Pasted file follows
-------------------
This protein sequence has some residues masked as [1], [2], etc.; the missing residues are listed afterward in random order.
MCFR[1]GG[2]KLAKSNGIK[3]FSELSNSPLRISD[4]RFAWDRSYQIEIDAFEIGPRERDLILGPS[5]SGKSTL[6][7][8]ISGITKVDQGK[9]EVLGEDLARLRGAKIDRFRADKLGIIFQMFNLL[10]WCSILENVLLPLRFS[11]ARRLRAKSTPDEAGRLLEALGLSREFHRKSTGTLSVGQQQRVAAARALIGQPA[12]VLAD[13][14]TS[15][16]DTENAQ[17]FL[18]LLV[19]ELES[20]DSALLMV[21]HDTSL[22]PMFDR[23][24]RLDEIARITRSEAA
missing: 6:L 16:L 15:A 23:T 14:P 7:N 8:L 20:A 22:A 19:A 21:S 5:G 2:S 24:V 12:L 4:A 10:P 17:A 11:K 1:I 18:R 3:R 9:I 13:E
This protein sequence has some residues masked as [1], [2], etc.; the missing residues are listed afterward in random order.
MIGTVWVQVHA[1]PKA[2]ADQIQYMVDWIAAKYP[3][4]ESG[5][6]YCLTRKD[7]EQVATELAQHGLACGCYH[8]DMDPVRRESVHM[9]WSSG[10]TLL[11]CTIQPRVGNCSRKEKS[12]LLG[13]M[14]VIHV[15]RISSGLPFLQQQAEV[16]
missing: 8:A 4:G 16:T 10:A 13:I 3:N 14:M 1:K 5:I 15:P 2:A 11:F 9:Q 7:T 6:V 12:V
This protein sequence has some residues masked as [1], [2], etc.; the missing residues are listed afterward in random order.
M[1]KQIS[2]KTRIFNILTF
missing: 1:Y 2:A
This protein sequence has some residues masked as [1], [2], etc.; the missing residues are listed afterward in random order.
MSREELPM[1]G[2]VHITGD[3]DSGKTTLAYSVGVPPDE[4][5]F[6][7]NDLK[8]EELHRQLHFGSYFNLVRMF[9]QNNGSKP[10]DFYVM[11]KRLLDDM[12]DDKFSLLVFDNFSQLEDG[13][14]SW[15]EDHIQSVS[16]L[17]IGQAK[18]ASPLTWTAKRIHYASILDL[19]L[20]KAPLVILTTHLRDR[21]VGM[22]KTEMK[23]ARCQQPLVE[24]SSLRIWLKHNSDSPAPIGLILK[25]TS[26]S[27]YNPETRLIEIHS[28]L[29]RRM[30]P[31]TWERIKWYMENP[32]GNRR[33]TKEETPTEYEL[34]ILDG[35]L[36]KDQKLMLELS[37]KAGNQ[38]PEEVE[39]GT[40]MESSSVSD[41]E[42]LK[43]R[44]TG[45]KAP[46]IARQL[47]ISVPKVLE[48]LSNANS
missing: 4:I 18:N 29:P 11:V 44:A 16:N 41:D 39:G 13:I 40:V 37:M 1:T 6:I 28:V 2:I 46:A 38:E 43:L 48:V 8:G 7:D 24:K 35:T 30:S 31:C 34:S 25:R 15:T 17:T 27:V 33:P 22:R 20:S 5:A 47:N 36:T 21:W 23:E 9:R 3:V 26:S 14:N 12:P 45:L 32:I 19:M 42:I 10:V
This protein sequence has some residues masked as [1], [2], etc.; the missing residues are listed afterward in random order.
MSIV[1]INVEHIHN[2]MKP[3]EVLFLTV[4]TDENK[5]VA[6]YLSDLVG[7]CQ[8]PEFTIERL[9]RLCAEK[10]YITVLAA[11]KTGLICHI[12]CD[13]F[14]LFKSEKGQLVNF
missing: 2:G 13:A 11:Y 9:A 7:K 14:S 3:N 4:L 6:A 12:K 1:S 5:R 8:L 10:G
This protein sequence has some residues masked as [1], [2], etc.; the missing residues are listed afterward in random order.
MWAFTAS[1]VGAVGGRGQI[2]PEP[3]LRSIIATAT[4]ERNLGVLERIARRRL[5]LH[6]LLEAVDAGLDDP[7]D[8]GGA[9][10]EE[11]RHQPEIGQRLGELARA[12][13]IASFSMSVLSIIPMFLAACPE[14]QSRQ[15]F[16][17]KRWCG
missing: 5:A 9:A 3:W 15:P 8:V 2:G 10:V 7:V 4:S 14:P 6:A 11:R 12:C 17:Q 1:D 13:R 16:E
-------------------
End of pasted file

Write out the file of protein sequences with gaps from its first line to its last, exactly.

This protein sequence has some residues masked as [1], [2], etc.; the missing residues are listed afterward in random order.
MCFR[1]GG[2]KLAKSNGIK[3]FSELSNSPLRISD[4]RFAWDRSYQIEIDAFEIGPRERDLILGPS[5]SGKSTL[6][7][8]ISGITKVDQGK[9]EVLGEDLARLRGAKIDRFRADKLGIIFQMFNLL[10]WCSILENVLLPLRFS[11]ARRLRAKSTPDEAGRLLEALGLSREFHRKSTGTLSVGQQQRVAAARALIGQPA[12]VLAD[13][14]TS[15][16]DTENAQ[17]FL[18]LLV[19]ELES[20]DSALLMV[21]HDTSL[22]PMFDR[23][24]RLDEIARITRSEAA
missing: 6:L 16:L 15:A 23:T 14:P 7:N 8:L 20:A 22:A 19:A 21:S 5:G 2:S 24:V 12:L 4:A 10:P 17:A 11:K 1:I 18:R 3:R 9:I 13:E
This protein sequence has some residues masked as [1], [2], etc.; the missing residues are listed afterward in random order.
MIGTVWVQVHA[1]PKA[2]ADQIQYMVDWIAAKYP[3][4]ESG[5][6]YCLTRKD[7]EQVATELAQHGLACGCYH[8]DMDPVRRESVHM[9]WSSG[10]TLL[11]CTIQPRVGNCSRKEKS[12]LLG[13]M[14]VIHV[15]RISSGLPFLQQQAEV[16]
missing: 8:A 4:G 16:T 10:A 13:I 3:N 14:M 1:K 5:I 15:P 2:A 11:F 9:Q 7:T 6:V 12:V
This protein sequence has some residues masked as [1], [2], etc.; the missing residues are listed afterward in random order.
M[1]KQIS[2]KTRIFNILTF
missing: 1:Y 2:A
This protein sequence has some residues masked as [1], [2], etc.; the missing residues are listed afterward in random order.
MSREELPM[1]G[2]VHITGD[3]DSGKTTLAYSVGVPPDE[4][5]F[6][7]NDLK[8]EELHRQLHFGSYFNLVRMF[9]QNNGSKP[10]DFYVM[11]KRLLDDM[12]DDKFSLLVFDNFSQLEDG[13][14]SW[15]EDHIQSVS[16]L[17]IGQAK[18]ASPLTWTAKRIHYASILDL[19]L[20]KAPLVILTTHLRDR[21]VGM[22]KTEMK[23]ARCQQPLVE[24]SSLRIWLKHNSDSPAPIGLILK[25]TS[26]S[27]YNPETRLIEIHS[28]L[29]RRM[30]P[31]TWERIKWYMENP[32]GNRR[33]TKEETPTEYEL[34]ILDG[35]L[36]KDQKLMLELS[37]KAGNQ[38]PEEVE[39]GT[40]MESSSVSD[41]E[42]LK[43]R[44]TG[45]KAP[46]IARQL[47]ISVPKVLE[48]LSNANS
missing: 4:I 18:N 29:P 11:V 44:A 16:N 41:D 39:G 13:I 40:V 37:M 1:T 6:I 28:V 2:I 46:A 38:E 43:L 48:V 8:G 7:D 24:K 35:T 30:S 31:C 34:S 25:R 15:T 17:T 27:V 33:P 22:R 20:S 5:A 47:N 36:T 21:W 23:E 9:R 3:V 26:S 14:N 12:P 45:L 32:I 19:M 42:I 10:V
This protein sequence has some residues masked as [1], [2], etc.; the missing residues are listed afterward in random order.
MSIV[1]INVEHIHN[2]MKP[3]EVLFLTV[4]TDENK[5]VA[6]YLSDLVG[7]CQ[8]PEFTIERL[9]RLCAEK[10]YITVLAA[11]KTGLICHI[12]CD[13]F[14]LFKSEKGQLVNF
missing: 2:G 13:A 11:Y 9:A 7:K 14:S 3:N 4:L 6:A 12:K 1:S 5:R 8:L 10:G
This protein sequence has some residues masked as [1], [2], etc.; the missing residues are listed afterward in random order.
MWAFTAS[1]VGAVGGRGQI[2]PEP[3]LRSIIATAT[4]ERNLGVLERIARRRL[5]LH[6]LLEAVDAGLDDP[7]D[8]GGA[9][10]EE[11]RHQPEIGQRLGELARA[12][13]IASFSMSVLSIIPMFLAACPE[14]QSRQ[15]F[16][17]KRWCG
missing: 5:A 9:A 3:W 15:P 8:V 2:G 10:V 7:V 4:S 14:P 6:A 11:R 12:C 17:Q 1:D 13:R 16:E